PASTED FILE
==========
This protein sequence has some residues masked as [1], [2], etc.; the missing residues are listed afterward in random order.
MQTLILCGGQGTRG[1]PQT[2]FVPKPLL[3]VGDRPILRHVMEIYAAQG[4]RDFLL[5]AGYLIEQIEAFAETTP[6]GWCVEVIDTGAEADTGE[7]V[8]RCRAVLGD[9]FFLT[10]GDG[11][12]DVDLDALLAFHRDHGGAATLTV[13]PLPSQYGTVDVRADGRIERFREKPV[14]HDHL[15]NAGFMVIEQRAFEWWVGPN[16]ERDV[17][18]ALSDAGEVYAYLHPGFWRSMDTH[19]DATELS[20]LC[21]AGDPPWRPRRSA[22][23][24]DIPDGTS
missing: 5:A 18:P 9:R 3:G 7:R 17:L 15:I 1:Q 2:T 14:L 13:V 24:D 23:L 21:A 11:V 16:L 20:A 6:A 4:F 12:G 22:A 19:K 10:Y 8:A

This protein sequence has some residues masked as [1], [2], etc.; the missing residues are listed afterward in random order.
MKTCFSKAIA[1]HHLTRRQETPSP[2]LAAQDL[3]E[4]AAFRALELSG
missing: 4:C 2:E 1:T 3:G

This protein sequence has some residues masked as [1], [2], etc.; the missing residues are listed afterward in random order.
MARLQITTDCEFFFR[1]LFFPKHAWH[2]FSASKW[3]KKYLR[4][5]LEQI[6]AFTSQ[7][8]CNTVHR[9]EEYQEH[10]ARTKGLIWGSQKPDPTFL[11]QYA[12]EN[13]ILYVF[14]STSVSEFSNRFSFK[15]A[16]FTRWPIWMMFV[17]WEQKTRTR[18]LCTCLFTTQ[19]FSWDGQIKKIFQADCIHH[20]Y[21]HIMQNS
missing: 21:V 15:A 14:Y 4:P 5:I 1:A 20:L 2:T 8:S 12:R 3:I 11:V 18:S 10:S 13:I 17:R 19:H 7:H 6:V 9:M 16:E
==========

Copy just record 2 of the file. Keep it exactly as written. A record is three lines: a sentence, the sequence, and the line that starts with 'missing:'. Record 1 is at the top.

This protein sequence has some residues masked as [1], [2], etc.; the missing residues are listed afterward in random order.
MKTCFSKAIA[1]HHLTRRQETPSP[2]LAAQDL[3]E[4]AAFRALELSG
missing: 4:C 2:E 1:T 3:G